Thursday, November 29, 2012

Writing 101: Conflict and Obstacles

If your main character doesn't have conflict and obstacles to overcome, then your story probably isn't complete. In life, things get hard. The going gets tough. Enemies appear. I want to see that in your book...and then, I want to see the main character defeat them. This is why your main character is also known as the hero


Nobody Said Life Was Fair

Here's the thing: you want readers to identify with your main character. Nobody's life is just perfectly smooth sailing. We all get crushes on people who don't like us back, spill something on ourselves at the worst possible time, get caught in the rain or in an embarrassing situation. Some people face extreme challenges, and often these make for the best stories. 

If your character faces no obstacles and lives a life free of conflict, I'm not going to find it believable. Even worse, I'm probably not going to like this character. Conflict and obstacles are an essential part of every plot. You don't necessarily have to have a villain, a character in the story who opposes your hero, but you do have to have something that keeps us from our goal. If the character is trying to solve a crime, put a nosy so-and-so in the way. If the character is trying to be prom queen, put an opponent into the mix. Or, mix it up and don't use a character at all. Maybe something happens to the main character with no outside help -- the hero falls and breaks a bone, and now they're physically limited. Conflict comes in many forms, and writing is a great way to explore it.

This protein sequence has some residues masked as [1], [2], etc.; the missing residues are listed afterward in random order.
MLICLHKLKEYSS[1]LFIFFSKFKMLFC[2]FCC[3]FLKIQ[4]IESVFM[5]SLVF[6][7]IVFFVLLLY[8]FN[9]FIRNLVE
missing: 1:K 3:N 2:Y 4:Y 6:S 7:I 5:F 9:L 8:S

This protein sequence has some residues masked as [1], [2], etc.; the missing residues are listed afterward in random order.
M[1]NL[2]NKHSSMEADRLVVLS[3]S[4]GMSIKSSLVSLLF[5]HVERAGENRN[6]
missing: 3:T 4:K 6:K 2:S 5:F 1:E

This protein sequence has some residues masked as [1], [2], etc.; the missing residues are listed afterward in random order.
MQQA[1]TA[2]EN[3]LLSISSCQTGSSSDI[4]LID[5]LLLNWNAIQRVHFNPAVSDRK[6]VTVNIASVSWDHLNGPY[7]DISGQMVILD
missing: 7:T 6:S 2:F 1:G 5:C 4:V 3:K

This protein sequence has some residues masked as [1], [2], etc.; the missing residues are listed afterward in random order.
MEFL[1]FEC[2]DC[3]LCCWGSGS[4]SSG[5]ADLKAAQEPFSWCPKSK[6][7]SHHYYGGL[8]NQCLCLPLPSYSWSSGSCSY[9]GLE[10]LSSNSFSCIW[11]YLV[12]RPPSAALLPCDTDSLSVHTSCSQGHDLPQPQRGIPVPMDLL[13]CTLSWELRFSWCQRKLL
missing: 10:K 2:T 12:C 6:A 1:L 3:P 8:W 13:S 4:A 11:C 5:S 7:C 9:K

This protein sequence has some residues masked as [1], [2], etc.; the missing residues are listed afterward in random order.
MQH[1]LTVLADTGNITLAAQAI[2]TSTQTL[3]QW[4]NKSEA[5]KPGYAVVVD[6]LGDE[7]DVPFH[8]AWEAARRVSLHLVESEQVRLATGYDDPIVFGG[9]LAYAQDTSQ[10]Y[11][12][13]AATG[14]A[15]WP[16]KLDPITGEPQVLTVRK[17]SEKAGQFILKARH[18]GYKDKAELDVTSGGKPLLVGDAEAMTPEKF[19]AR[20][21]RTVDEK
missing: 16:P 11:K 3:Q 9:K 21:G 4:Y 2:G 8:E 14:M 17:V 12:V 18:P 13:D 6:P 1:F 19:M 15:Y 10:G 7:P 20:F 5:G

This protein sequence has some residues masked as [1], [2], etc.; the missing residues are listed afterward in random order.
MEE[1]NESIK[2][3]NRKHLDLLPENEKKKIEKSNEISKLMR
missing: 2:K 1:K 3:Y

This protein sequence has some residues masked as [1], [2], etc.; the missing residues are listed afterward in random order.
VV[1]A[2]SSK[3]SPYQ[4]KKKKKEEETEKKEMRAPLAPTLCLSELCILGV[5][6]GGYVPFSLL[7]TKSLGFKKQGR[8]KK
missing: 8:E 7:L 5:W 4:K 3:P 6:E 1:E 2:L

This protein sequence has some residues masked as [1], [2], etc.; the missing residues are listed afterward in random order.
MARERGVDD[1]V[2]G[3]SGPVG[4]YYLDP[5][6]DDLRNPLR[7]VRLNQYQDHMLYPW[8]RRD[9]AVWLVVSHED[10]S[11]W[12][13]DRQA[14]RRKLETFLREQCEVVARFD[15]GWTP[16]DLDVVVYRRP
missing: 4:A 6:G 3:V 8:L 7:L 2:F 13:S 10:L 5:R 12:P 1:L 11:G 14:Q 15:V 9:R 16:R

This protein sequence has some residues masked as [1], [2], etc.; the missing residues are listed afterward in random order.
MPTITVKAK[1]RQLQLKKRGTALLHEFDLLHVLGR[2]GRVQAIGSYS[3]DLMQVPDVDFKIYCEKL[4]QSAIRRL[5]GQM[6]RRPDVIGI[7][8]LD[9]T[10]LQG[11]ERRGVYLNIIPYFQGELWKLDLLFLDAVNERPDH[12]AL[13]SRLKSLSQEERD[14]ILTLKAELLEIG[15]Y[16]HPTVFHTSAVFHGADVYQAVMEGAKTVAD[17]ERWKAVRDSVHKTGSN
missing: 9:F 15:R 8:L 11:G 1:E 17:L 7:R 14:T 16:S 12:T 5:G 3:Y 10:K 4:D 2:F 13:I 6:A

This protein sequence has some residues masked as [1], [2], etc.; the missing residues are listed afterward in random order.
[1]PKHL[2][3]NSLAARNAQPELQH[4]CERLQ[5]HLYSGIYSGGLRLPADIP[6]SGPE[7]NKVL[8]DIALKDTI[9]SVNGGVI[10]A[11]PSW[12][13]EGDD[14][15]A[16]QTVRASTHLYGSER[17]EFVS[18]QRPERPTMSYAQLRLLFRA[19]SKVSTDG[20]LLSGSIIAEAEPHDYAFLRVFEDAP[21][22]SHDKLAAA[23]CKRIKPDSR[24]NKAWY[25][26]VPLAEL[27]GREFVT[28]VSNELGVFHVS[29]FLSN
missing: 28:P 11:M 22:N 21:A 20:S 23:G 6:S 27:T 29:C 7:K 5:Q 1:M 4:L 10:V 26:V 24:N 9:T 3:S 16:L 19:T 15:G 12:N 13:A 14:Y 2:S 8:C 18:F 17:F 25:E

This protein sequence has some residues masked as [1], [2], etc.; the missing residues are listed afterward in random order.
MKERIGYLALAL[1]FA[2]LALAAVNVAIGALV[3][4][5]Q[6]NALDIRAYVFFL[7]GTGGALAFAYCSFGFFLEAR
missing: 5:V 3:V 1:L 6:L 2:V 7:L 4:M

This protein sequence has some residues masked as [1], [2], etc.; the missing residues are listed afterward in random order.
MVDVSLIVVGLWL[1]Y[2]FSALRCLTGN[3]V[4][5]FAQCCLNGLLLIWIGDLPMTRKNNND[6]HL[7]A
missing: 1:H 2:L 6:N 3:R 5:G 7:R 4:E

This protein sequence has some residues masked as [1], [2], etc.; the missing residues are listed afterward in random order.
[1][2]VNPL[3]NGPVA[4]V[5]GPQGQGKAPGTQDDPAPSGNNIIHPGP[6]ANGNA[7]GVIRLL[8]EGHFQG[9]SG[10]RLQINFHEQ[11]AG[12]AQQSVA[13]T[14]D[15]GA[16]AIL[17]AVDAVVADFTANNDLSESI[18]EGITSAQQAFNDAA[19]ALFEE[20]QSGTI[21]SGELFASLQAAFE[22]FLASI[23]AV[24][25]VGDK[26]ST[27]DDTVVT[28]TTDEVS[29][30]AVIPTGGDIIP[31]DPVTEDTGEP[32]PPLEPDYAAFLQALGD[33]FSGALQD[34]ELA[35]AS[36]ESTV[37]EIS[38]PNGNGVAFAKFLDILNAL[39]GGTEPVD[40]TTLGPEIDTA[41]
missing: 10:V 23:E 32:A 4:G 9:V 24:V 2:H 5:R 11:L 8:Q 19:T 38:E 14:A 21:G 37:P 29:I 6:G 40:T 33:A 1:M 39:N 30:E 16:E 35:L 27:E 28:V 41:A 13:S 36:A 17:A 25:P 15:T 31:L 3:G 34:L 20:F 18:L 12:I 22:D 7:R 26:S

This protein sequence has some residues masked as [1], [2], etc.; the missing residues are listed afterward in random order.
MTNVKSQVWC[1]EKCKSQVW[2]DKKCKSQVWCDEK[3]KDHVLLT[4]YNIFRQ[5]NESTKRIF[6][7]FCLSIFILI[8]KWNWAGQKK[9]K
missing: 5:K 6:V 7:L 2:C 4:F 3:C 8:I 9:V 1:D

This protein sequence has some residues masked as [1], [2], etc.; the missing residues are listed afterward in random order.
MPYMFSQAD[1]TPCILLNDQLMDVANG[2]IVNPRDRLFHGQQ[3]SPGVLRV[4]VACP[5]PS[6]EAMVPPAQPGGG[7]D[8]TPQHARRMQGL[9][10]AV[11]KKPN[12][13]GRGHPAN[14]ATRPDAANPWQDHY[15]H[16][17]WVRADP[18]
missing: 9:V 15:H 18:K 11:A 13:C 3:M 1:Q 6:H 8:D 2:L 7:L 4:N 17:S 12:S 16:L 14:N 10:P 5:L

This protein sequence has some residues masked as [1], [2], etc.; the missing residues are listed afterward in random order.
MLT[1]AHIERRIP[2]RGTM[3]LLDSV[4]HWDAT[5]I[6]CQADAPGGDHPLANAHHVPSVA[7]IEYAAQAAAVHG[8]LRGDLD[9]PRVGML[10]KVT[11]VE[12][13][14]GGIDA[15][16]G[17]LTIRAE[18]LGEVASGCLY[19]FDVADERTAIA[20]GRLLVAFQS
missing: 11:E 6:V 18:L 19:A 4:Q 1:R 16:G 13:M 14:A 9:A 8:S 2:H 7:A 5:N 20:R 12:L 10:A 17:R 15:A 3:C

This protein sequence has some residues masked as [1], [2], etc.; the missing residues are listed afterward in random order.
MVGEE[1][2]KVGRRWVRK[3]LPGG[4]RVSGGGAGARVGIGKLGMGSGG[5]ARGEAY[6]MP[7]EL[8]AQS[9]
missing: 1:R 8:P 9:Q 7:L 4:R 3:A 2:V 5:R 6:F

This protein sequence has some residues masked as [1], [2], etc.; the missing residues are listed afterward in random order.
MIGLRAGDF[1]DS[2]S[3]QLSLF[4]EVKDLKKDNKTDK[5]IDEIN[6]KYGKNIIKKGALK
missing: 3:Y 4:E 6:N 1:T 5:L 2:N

Everyone faces challenges, and your main character should have the same experience. It's most rewarding to readers when the hero overcomes those challenges in order to get to their ultimate goal. Removing these obstacles shouldn't be neat and easy, because life so rarely is. Perhaps it's a story about a girl who's in love with a boy, buy he's got a girlfriend already. She's an obstacle. The more difficult she is to remove, the more rewarding it's going to be when she's finally out of the way. The struggle is the story, and that's what great writing is all about. 

You've already got everything you need to write about conflict and obstacles when you're writing fiction. As a writer, you've already faced all sorts of challenges in picking the right words, in facing your own fears, in finding courage and even in facing down those who oppose you. Now, go write about it.

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